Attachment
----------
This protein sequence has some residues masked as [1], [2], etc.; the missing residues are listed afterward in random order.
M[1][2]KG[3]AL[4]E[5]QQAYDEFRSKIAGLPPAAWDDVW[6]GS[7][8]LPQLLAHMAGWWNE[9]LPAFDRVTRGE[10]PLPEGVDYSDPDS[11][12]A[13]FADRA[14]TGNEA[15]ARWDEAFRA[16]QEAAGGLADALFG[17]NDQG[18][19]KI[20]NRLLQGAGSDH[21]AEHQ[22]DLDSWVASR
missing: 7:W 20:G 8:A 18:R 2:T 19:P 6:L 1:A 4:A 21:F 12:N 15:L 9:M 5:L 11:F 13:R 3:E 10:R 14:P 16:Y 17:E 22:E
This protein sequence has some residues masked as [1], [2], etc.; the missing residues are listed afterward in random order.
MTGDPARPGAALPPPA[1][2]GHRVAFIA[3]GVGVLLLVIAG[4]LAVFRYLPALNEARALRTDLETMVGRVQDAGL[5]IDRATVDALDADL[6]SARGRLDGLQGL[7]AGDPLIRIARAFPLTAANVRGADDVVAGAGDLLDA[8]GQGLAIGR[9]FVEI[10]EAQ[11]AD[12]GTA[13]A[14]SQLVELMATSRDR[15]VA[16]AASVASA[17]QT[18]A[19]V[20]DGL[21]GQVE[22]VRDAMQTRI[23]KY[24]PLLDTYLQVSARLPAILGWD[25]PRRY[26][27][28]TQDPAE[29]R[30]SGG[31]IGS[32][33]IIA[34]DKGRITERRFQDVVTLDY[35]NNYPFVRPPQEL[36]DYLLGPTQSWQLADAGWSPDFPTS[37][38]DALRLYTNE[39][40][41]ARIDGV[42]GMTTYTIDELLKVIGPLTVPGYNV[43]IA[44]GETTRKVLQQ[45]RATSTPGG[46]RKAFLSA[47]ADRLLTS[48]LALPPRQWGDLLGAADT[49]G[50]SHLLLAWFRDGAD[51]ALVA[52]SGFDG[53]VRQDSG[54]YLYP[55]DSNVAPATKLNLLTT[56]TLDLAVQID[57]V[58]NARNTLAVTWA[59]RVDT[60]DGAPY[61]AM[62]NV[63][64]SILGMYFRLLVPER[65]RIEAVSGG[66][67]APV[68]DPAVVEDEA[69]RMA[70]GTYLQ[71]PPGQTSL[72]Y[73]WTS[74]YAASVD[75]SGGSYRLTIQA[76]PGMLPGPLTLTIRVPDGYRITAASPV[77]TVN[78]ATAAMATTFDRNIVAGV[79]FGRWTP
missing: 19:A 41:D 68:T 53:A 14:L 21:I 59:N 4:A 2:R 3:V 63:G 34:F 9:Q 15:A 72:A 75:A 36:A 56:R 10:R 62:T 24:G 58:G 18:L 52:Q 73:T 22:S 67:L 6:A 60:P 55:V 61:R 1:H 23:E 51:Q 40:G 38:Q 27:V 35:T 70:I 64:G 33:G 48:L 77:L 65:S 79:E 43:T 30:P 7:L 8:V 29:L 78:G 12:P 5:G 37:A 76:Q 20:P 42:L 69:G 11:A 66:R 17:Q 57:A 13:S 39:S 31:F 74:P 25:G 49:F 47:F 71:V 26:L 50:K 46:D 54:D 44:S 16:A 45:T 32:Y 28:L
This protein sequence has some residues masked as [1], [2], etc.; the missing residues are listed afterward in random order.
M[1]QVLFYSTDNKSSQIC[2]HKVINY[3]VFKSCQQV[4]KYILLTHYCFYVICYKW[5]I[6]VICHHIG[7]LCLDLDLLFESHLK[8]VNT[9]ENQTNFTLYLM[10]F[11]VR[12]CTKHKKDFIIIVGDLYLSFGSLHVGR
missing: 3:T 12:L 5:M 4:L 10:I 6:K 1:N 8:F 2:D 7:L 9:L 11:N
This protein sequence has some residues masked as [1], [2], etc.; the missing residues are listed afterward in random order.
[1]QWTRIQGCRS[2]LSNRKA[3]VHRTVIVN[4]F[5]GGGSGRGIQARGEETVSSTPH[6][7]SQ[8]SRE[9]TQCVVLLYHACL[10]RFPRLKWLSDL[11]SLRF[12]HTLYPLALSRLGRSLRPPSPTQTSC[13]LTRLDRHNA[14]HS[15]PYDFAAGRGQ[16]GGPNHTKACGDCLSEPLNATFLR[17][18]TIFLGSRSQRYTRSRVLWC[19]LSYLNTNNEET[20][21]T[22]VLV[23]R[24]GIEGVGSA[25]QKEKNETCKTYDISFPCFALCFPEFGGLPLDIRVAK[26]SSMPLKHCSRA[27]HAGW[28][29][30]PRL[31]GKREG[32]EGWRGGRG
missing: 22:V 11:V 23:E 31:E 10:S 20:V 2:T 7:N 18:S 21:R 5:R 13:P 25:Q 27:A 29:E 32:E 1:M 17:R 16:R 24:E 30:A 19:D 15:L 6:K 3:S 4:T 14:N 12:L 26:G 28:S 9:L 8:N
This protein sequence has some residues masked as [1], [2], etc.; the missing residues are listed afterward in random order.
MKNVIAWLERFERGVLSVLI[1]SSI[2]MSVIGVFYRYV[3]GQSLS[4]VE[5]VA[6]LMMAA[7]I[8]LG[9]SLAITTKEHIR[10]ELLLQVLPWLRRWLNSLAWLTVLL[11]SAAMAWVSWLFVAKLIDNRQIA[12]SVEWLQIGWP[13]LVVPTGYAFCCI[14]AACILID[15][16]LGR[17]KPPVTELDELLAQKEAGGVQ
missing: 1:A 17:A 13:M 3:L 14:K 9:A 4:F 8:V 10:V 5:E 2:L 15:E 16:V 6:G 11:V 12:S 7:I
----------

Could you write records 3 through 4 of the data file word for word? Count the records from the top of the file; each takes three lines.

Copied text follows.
This protein sequence has some residues masked as [1], [2], etc.; the missing residues are listed afterward in random order.
M[1]QVLFYSTDNKSSQIC[2]HKVINY[3]VFKSCQQV[4]KYILLTHYCFYVICYKW[5]I[6]VICHHIG[7]LCLDLDLLFESHLK[8]VNT[9]ENQTNFTLYLM[10]F[11]VR[12]CTKHKKDFIIIVGDLYLSFGSLHVGR
missing: 3:T 12:L 5:M 4:L 10:I 6:K 1:N 8:F 2:D 7:L 9:L 11:N
This protein sequence has some residues masked as [1], [2], etc.; the missing residues are listed afterward in random order.
[1]QWTRIQGCRS[2]LSNRKA[3]VHRTVIVN[4]F[5]GGGSGRGIQARGEETVSSTPH[6][7]SQ[8]SRE[9]TQCVVLLYHACL[10]RFPRLKWLSDL[11]SLRF[12]HTLYPLALSRLGRSLRPPSPTQTSC[13]LTRLDRHNA[14]HS[15]PYDFAAGRGQ[16]GGPNHTKACGDCLSEPLNATFLR[17][18]TIFLGSRSQRYTRSRVLWC[19]LSYLNTNNEET[20][21]T[22]VLV[23]R[24]GIEGVGSA[25]QKEKNETCKTYDISFPCFALCFPEFGGLPLDIRVAK[26]SSMPLKHCSRA[27]HAGW[28][29][30]PRL[31]GKREG[32]EGWRGGRG
missing: 22:V 11:V 23:E 31:E 10:S 20:V 2:T 7:N 18:S 21:R 5:R 13:P 25:Q 27:A 29:E 32:E 1:M 17:R 16:R 24:E 30:A 19:D 15:L 6:K 3:S 4:T 14:N 12:L 26:G 28:S 9:L 8:N